How to create a SpriteKit texture atlas in Xcode

A SpriteKit texture atlas is actually just a folder with the extension .atlas, but it's more efficient than loading textures individually because multiple images are stored in a single file and thus can be loaded faster. Even better, you don't need to worry about how they are placed or even orientation – you just use them as normal, and SpriteKit does the rest.... Continue Reading >>

How to create shapes using SKShapeNode

SpriteKit's SKShapeNode class is a fast and convenient way to draw arbitrary shapes in your games, including circles, lines, rounded rectangles and more. You can assign a fill color, a stroke color and width, plus other drawing options such as whether it should glow – yes, really.... Continue Reading >>

How to crop a sprite using SKCropNode

SpriteKit has a dedicated node type for handling cropping, and you can add things to it, position it where you want, then add it to your scene just like any other node.... Continue Reading >>

How to debug physics in a SpriteKit scene using showsPhysics

SpriteKit’s SKView class has a few built-in debugging options, of which two are enabled by default: showsFPS to show the current frames per second, and showsNodeCount to show how many nodes are currently in your scene.... Continue Reading >>

How to emit particles using SKEmitterNode

SpriteKit has built-in support for particle systems, which are a realistic and fast way to create effects such as smoke, fire and snow. Even better, Xcode has a built-in visual particle editor so that you can tweak your designs until they look exactly right.... Continue Reading >>

How to find a touch's location in a node using location(in:)

It's just one line of code to find where the user touched the screen when you're using SpritKit, and that one line can even be used to calculative relative positions of a touch compared to any node in your game.... Continue Reading >>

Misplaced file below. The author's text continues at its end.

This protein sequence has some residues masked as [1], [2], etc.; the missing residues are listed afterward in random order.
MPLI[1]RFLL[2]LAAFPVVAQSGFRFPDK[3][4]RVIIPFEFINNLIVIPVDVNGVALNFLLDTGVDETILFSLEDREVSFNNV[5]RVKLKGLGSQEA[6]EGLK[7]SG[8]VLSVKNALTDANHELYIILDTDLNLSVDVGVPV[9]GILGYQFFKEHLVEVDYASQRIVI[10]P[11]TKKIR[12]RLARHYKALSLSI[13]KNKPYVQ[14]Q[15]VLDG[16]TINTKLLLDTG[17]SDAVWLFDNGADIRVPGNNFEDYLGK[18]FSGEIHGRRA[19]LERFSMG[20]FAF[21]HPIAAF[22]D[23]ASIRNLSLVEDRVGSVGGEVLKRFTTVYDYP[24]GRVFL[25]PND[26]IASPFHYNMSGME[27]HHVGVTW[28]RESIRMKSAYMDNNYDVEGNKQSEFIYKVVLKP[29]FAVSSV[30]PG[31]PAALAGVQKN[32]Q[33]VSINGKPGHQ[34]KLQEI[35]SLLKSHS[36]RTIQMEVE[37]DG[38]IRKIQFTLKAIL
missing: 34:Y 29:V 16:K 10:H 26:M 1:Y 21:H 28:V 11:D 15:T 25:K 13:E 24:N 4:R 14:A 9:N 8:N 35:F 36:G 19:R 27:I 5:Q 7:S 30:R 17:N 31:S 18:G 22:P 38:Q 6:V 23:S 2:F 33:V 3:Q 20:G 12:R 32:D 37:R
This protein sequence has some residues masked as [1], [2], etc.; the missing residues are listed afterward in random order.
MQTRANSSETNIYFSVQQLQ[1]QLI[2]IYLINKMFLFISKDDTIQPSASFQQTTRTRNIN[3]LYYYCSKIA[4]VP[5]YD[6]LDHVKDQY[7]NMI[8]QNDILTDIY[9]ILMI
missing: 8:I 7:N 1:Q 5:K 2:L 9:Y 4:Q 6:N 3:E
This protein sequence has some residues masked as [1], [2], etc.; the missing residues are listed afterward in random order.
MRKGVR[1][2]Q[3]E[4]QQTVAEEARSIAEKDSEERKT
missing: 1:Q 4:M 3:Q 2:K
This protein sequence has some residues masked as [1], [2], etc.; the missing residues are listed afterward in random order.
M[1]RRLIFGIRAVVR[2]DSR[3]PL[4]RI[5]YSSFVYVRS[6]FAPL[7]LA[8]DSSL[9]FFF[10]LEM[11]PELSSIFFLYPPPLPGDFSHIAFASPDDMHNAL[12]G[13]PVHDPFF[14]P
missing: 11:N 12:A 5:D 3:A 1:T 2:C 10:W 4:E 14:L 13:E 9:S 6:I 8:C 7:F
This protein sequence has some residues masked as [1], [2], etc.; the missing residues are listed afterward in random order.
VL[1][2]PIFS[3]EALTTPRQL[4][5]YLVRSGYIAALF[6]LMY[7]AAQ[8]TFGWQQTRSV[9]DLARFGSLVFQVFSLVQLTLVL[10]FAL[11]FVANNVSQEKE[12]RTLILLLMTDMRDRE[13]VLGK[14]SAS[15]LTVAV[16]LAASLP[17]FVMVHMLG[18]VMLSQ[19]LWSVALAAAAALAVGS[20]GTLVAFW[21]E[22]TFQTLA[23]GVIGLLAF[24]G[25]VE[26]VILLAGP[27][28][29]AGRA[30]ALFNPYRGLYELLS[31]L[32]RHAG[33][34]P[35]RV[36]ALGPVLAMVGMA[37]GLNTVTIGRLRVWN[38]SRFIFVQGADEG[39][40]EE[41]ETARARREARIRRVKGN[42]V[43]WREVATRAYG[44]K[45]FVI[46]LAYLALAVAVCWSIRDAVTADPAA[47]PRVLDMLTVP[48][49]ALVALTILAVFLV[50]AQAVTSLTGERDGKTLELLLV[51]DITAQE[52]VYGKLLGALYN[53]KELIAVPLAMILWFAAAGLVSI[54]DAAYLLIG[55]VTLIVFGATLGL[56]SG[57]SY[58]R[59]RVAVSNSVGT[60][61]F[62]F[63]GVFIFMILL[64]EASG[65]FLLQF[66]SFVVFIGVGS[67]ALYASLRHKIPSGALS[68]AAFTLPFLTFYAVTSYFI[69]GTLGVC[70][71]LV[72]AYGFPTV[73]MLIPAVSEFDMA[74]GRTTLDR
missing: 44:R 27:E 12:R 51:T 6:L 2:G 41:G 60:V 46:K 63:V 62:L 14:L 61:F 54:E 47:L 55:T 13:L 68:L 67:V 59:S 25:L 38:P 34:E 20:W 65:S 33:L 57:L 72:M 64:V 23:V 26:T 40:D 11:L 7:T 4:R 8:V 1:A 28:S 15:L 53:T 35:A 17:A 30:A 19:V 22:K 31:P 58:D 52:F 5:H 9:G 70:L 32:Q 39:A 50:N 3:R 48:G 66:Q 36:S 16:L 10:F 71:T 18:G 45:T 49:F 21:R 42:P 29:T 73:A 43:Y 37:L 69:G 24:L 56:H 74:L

How to generate a random number with GKRandomSource

GameplayKit is a powerful new framework introduced in iOS 9.0, and one of the (many!) things it does is provide a number of ways to generate random numbers easily. To get started, import the framework into your code like this:... Continue Reading >>

How to generate fair random numbers using GKShuffledDistribution

A so-called “fair” random number generator is one that generates each of its possible values in equal amounts and with an even distribution. For example, if you were generating numbers between 1 and 4, you might get 4, 2, 1, 3, but you would never get 4 4 1 4.... Continue Reading >>

How to generate shaped random numbers using GKGaussianDistribution

A shaped random number generator is one that generates each of its possible values but does so in a way that numbers near the middle are more frequent. For example, you might use it generate heights of characters, because most people are around average height while some outliers are much shorter or much taller. For example, if you were generating numbers between 1 and 10, 5 and 6 would be generated significantly more than 1 or 10.... Continue Reading >>

How to made an SKSpriteNode render faster using blendMode

All SpriteKit nodes have a blendMode property that describes how they should be drawn to the screen. The default value is .alpha, which means the sprite should be drawn so that its alpha transparency is respected – any parts that are translucent get blended with the existing background color at that point, and any fully transparent parts are not drawn at all.... Continue Reading >>